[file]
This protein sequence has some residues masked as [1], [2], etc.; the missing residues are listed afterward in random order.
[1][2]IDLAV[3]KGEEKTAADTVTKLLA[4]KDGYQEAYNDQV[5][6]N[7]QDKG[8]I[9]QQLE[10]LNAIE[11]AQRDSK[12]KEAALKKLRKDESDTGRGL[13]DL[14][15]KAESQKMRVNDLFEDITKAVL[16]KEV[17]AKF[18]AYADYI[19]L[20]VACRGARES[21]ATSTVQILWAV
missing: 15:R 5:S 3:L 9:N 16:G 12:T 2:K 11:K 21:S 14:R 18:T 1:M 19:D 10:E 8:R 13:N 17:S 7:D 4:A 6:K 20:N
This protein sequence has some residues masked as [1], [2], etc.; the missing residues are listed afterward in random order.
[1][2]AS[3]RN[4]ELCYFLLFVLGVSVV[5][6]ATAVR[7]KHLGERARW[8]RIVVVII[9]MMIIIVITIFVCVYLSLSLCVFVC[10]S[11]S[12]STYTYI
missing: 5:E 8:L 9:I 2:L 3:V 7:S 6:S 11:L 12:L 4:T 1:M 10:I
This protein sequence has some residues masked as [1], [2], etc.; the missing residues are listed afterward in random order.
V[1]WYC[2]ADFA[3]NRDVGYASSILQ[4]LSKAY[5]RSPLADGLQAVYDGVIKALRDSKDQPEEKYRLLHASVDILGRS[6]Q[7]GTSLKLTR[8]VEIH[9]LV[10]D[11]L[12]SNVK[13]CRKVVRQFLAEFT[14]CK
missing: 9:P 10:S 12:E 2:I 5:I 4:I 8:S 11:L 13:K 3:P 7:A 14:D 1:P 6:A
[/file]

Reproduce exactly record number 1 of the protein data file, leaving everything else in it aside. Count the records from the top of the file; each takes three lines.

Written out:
This protein sequence has some residues masked as [1], [2], etc.; the missing residues are listed afterward in random order.
[1][2]IDLAV[3]KGEEKTAADTVTKLLA[4]KDGYQEAYNDQV[5][6]N[7]QDKG[8]I[9]QQLE[10]LNAIE[11]AQRDSK[12]KEAALKKLRKDESDTGRGL[13]DL[14][15]KAESQKMRVNDLFEDITKAVL[16]KEV[17]AKF[18]AYADYI[19]L[20]VACRGARES[21]ATSTVQILWAV
missing: 15:R 5:S 3:L 9:N 16:G 12:T 2:K 11:K 21:S 14:R 18:T 1:M 19:D 10:E 8:R 13:N 17:S 7:D 4:A 6:K 20:N